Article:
“Job Order Contracting (JOC) is a method of managing multiple details of renovation, rehabilitation, repair, and other construction projects on a predetermined set of pricing and standards. By using JOC customers take advantage of a process that is fast and responsive to their needs while providing excellent quality construction.”
–Center for Job Order Contracting Excellence (www.jocexellence.org)\
Benefits that could be realized by implementing a robust job progam:
Faster project delivery (3-9 months less), Streamlined engineering and design, Cost visibility/transparency, Better contractor performance, Integrated Team – Partnering/collaborative owner/contractor relationship, More opportunities for local business, Effective use of year-end funds, Higher overall satisfaction
Items to Consider for a Robust, Transparent, and Successful JOC Program:
Assess in-house capabilities
Project Management Capacity
Line-item estimating, or ability to review estimates, Proactive definition of scope, In-house maintenance crews
How will JOC interface with your design professionals?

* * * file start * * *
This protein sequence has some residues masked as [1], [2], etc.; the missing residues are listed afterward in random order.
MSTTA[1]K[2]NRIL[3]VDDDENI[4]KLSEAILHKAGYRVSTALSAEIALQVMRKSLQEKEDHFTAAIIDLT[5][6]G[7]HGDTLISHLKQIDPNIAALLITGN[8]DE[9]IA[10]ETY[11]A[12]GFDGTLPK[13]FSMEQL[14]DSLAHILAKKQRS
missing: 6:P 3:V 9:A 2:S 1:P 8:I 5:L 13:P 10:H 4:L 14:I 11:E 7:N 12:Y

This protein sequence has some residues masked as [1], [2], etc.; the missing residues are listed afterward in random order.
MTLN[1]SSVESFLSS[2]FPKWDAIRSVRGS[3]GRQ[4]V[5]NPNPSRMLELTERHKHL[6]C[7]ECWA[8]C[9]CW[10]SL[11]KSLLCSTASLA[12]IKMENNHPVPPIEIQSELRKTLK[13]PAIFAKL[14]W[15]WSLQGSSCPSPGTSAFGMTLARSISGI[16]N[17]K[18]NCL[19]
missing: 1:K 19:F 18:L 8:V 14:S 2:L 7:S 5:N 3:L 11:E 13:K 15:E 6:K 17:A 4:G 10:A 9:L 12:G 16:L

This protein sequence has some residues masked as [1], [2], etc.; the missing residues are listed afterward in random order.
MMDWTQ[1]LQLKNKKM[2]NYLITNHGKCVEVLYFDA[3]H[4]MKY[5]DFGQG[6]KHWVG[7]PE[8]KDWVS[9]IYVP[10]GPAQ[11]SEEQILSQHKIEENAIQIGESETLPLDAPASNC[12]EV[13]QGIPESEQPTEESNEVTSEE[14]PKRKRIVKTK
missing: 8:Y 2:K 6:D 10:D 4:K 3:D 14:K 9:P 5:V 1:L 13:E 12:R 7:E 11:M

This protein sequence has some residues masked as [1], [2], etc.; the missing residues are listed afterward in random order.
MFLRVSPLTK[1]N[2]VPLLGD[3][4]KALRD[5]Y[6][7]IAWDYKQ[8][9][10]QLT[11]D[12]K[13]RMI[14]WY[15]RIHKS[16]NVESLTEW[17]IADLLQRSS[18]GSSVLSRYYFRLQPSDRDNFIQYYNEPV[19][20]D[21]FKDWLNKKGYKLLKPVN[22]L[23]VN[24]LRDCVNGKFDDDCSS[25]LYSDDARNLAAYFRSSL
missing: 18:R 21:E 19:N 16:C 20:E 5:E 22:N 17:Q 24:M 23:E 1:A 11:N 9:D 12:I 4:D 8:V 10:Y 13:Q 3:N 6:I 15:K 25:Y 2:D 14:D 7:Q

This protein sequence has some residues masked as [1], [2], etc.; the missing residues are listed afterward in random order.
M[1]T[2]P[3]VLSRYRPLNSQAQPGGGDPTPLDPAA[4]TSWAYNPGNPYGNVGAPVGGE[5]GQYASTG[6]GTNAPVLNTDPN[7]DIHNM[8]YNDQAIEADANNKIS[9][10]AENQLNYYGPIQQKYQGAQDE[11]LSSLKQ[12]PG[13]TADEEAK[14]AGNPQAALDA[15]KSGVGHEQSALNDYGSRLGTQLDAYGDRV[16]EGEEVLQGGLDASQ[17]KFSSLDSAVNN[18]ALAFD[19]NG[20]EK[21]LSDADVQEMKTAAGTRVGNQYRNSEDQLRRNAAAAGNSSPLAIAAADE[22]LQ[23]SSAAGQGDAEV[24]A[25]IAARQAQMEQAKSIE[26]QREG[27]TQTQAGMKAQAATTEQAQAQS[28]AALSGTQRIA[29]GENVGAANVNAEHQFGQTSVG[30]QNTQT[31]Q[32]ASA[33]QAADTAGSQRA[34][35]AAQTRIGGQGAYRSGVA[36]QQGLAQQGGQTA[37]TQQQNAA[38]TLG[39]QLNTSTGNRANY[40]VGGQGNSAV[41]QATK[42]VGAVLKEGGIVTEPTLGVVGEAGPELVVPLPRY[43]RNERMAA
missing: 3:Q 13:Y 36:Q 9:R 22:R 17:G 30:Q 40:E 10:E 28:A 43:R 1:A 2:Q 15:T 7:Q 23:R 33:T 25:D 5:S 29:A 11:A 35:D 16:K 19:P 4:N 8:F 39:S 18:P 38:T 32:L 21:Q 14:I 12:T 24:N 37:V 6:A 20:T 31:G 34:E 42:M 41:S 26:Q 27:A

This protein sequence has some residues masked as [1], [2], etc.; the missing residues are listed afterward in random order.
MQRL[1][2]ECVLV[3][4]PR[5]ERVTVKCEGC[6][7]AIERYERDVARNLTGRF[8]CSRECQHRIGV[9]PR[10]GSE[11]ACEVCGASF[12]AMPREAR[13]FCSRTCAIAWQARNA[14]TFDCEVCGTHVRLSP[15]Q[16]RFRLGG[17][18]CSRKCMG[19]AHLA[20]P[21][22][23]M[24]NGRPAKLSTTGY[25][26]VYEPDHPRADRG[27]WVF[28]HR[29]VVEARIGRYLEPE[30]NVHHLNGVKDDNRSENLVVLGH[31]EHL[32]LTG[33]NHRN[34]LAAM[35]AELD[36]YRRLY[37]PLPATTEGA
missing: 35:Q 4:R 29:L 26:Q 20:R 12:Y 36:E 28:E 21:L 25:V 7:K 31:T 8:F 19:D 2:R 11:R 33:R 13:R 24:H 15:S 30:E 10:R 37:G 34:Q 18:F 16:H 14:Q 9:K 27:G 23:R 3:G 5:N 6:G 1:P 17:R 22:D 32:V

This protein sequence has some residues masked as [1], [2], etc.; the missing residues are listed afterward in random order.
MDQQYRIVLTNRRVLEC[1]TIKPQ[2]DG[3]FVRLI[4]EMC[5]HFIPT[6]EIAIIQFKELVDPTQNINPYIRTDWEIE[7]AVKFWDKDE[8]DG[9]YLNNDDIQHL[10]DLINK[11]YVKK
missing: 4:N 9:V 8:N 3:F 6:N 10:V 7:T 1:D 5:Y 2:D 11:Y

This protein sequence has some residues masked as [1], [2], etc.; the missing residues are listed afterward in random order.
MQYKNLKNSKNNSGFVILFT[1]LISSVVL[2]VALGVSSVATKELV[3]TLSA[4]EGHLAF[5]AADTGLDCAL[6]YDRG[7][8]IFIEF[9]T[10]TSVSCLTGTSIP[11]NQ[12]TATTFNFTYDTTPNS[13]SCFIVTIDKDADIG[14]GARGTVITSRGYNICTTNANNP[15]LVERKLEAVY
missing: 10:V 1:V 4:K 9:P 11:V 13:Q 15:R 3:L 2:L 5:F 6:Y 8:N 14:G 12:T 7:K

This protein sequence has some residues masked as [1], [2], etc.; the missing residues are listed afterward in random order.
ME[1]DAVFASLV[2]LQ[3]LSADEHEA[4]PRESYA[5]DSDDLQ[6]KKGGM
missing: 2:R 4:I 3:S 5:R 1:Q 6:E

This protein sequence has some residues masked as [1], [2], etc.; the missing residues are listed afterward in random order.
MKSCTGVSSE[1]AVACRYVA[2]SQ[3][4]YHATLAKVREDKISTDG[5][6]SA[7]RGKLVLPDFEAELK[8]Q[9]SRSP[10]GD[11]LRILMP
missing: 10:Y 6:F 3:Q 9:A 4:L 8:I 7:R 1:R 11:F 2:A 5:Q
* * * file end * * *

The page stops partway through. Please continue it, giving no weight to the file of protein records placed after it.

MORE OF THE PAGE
Flowcharting how JOC process will interface with purchasing, management and board approvals
Company culture of high performance needed to succeed in JOC?
Ability and capacity to create productive teams?
Proactive rather than reactive?
Line item estimating capabilities?
Additional items for consideration for implementing or improving a JOC – Job Order Contracting or SABER Program:
o Your specific requirements, implementations, responsibilities, level of involvement, and rules for youre JOC or SABER Project Delivery Program
o Basic elements of JOC
o Requirements of a Successful JOC Program and is it the right method
o JOC Operations including how to set up a JOC Program
o Roles and Responsibilities of those involved
o Individual Job Order to include Preconstruction Services, Scope of Work, Price schedule and change orders
o How to manage a JOC Program to include training, reporting, communication tools, relationship building techniques and audits
o Job Order Pricing
o JOC Selection Process
o Legal considerations and contracts which are key to a successful JOC Program
o JOC Operations Manual
o Collaborative Thinking to ensure win-win-win results
o Review of past experiences / case studies of others
o Role of Technology and selecting appropriate JOC Program Partners
o The Value / Importance of Objective third-party cost data / UPBs
– Premier providers of cost estimating and project management software for efficient project delivery – Job Order Contracting – JOC, SABER, IDIQ, SATOC, MATOC, MACC, POCA, BOA.